Great bosses believe in their people, and this belief drives them to create an environment where people thrive. Let’s explore some of the driving beliefs that set great bosses apart from the rest of the pack.
1. Growth should be encouraged, not feared.
Average bosses fear their smartest, hardest-working employees, believing that these individuals will surpass them or make them look bad. They hesitate to share information or to enable authority. Exceptional bosses, on the other hand, love to see their employees grow. They are always grooming their replacements and doing whatever they can to create leaders. Research shows that the number-one thing job seekers look for in a position is growth opportunity and that 80 percent of all job growth occurs informally, such as in conversations with managers. Exceptional bosses want their best employees to maximize their potential, and they know that good feedback and guidance are invaluable.
2. Employees are individuals, not clones.
Average bosses lump people together, trying to motivate, reward and teach everyone in the same way. Exceptional bosses treat people as individuals, respecting the fact that everyone has their own motivation and style of learning. Something different makes each employee tick, and the best bosses will stop at nothing to figure out what that is.
3. Employees are equals, not subordinates.
Ordinary bosses treat their employees like children; they believe that they need constant oversight. These bosses think that their role is to enforce rules, make sure things run their way and watch over people’s shoulders for mistakes. Exceptional bosses see employees as peers who are perfectly capable of making decisions for themselves. Rather than constantly stepping in, exceptional bosses make it clear that they value and trust their employees’s work and only intervene when it’s absolutely necessary.
4. Work can and should be enjoyable.
Ordinary bosses see work as something that everyone has to do, whether they want to or not. They believe that their role is to make sure that their employees don’t slack off or grow lazy. They say things like, “If it weren’t for me, nothing would ever get done around here.” However, exceptional bosses love their jobs and believe that everyone else can too. They give people assignments that align with their strengths, passions and talents. They celebrate accomplishments and douse people with positive feedback when they do good work.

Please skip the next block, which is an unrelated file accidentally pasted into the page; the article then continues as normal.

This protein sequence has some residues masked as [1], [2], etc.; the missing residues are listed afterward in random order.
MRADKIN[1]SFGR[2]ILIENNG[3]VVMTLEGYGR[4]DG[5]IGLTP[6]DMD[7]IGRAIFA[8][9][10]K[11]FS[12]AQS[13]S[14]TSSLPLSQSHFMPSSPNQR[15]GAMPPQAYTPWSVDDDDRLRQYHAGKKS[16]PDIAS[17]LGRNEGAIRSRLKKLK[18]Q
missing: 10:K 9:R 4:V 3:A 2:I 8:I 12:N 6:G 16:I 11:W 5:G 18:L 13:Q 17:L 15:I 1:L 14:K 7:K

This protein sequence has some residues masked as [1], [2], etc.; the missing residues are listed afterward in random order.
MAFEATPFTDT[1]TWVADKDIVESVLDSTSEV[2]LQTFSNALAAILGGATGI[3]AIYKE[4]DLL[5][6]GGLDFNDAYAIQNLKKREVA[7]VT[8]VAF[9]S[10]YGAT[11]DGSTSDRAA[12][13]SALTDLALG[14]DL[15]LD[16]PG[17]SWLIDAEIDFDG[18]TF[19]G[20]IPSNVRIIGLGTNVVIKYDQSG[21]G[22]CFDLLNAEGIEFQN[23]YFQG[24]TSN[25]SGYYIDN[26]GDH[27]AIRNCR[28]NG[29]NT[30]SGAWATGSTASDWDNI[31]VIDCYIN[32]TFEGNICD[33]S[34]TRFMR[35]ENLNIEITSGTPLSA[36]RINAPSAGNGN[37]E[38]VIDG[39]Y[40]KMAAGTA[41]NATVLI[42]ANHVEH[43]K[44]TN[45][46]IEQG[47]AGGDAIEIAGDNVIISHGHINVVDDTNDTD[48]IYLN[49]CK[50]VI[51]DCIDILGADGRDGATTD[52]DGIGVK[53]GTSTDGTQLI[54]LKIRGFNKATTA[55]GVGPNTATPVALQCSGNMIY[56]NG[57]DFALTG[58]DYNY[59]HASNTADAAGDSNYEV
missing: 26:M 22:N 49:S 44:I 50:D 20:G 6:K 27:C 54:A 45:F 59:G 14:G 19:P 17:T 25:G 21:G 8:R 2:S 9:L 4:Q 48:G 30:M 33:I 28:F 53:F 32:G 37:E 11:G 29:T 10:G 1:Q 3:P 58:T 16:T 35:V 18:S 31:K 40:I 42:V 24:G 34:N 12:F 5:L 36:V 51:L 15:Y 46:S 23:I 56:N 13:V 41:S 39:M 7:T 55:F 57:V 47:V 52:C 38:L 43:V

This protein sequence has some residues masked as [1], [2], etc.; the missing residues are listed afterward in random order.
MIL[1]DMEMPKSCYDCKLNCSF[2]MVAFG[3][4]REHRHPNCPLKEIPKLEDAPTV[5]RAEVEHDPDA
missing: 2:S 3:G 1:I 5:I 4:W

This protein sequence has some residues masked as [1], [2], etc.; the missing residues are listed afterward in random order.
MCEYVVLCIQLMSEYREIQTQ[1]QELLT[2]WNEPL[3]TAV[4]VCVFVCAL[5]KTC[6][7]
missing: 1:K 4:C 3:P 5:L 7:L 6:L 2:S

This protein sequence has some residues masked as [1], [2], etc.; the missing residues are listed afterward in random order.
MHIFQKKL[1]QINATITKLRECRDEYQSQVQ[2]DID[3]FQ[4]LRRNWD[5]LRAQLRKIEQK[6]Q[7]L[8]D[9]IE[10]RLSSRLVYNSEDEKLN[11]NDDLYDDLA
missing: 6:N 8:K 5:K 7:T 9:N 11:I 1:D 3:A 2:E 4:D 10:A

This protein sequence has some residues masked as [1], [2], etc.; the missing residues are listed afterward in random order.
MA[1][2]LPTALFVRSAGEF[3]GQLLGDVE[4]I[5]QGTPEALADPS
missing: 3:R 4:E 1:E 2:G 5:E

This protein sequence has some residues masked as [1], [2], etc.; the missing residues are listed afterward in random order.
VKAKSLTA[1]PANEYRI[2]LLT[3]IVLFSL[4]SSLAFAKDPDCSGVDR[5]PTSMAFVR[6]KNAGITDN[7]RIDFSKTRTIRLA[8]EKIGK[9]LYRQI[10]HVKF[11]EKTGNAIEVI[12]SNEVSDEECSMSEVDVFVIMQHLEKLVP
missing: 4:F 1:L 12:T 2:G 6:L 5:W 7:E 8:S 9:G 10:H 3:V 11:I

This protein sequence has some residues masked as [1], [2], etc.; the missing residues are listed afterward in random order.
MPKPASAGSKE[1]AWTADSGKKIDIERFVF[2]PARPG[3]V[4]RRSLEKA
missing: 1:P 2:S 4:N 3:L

5. Diversity, not like-mindedness, bears fruit.
Average bosses want their employees’ ideas to align with their own, and because of this, they try to hire like-minded individuals. They encourage their employees to think similarly and reward those who “just put their heads down and work.” Exceptional bosses actively seek out a diverse range of individuals and ideas. They expose themselves and their companies to new ways of thinking.
6. Motivation comes from inspiration, not agony.
Ordinary bosses think that strict rules and rule enforcement drive employees to work effectively. They believe that people need to fear layoffs, explosions of anger and punishment in order to operate at 100 percent. People then find themselves in survival mode, where they don’t care about the product, the company or the customer experience; they only care about keeping their jobs and appeasing their boss. Exceptional bosses motivate through inspiration — they know that people will respond to their infectious energy, vision and passion, more than anything else.
7. Change is an opportunity, not a curse.
Ordinary bosses operate by the motto, “This is the way we’ve always done it.” They believe that change is unnecessary and that it causes more harm than good. Exceptional bosses see change as an opportunity for improvement. They constantly adapt their approach and embrace change to stay ahead of the curve.
Bringing It All Together
If you’re currently a boss, is this how your employees would describe your beliefs? If not, you’re leaving money, effort and productivity lying on the table. You’re also probably losing some good employees, if not to other jobs, then at least to disengagement and lack of interest.